Beyond the stunning cover art and gorgeous interior layout, are stories from new and established comics creators about the past, present and future. This anthology gives us a chance to view the work and perspective of creators we don’t normally get to hear from.
The team at Kugali wrote a bit about why they are creating this anthology, their words are quoted below:
In Africa there have been stories passed down for generations. These magical tales filled our hearts and opened our minds to endless possibilities. These fantastic stories still exist within the oral tradition. However, in order to share our stories with the world we need think of new ways to showcase our culture. Kugali showcases the best African stories by Africans using comics, art and animation. These are stories that respect the history of Africa, embrace the present and imagine a future.
Sometimes, I’ll come across a crowdfunding project which appears hastily thrown together, this project would be the exact opposite of that. Every component of this Kickstarter has been carefully planned. From stunning prints, to Mumu Juju pidgin flashcards based on the comic by Etubi Onucheyo, to 3D printed Kugali masks–I am honestly a little stunned at the scope of what the team at Kugali has put together to help raise funds for this anthology.
Funding for this project will continue through March 28, 2018. The team is hoping to raise $13, 793 to help cover the costs of printing and publishing. They have provided a complete breakdown and have even included a contingency fund to help cover any unforeseen problems with the production and publication of this anthology. Pending a successful Kickstarter, the team is hoping to have the anthology shipped out by June 2018.
Creator Jason Yungbluth is back at it again and we are all here to reap the fruits of his considerable labor. The webcomic Weapon Brown was created in 2013 and because Yungbluth’s comedic timing is considerably better than my own, I’ll let him tell you about it:
Weapon Brown is an action parody, a lampoon of the post-apocalyptic genre which utilizes a cast made up entirely of characters borrowed from the most famous newspaper comic strips of all time. For legal reasons I cannot tell you that Weapon Brown stars bad ass, grown-up versions of Charlie Brown, Calvin & Hobbes, Orphan Annie, Huey Freeman and a hundred other pieces of lawsuit bait, but it does. (Oh shit. Now I REALLY need that money!)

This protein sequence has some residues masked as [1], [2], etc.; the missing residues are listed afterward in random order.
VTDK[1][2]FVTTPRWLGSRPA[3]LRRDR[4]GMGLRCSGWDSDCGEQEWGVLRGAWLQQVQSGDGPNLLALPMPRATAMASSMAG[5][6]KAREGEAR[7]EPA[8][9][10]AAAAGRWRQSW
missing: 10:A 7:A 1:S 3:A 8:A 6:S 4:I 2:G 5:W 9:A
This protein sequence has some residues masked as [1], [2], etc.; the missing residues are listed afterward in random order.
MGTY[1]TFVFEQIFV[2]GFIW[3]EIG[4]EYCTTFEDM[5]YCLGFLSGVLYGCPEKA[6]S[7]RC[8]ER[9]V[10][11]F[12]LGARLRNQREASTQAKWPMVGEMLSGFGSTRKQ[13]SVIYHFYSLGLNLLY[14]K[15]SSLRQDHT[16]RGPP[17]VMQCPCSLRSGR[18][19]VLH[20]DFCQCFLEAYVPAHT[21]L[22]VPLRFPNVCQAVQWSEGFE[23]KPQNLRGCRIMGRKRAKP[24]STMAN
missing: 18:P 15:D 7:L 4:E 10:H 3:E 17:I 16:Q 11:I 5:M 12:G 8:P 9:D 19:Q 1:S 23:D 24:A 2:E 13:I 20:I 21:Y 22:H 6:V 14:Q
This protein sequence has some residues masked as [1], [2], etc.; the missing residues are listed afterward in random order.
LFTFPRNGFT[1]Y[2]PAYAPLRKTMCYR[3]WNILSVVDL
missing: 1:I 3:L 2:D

Weapon Brown: Aftershock contains stories not originally included in the 416-page graphic novel. Aftershock will run at 48-pages and will feature three stories which give us some more background into the history of hard-boiled Chuck and his mutt Snoop.
Here’s a synopsis from his Kickstarter page:
A mysterious wasteland prophet wanders into a dusty trading post, bringing news of a world reborn. But the townsfolk are more interested in hearing his stories of the legendary Weapon Brown, the one-armed army-of-one. Around the campfire they listen to his tales, but one of them knows more about Weapon Brown than he is letting on.
From computer desktop wallpapers, to magnets, to custom drawings and Christmas tree ornaments, I guarantee you that there’s something quirky enough to satiate your sick and twisted needs.
This Kickstarter is funding to help print and publish additional copies of the original 416-page graphic novel as well as the epilogue Aftershock, slated for release in Fall 2018. Yungbluth is hoping to raise $19, 5000 by March 21, 2018.
And so begins another Monday.
Until next week, I tip my proverbial hat in your direction.
Andrea Ayres writes about comics and representation in pop-culture.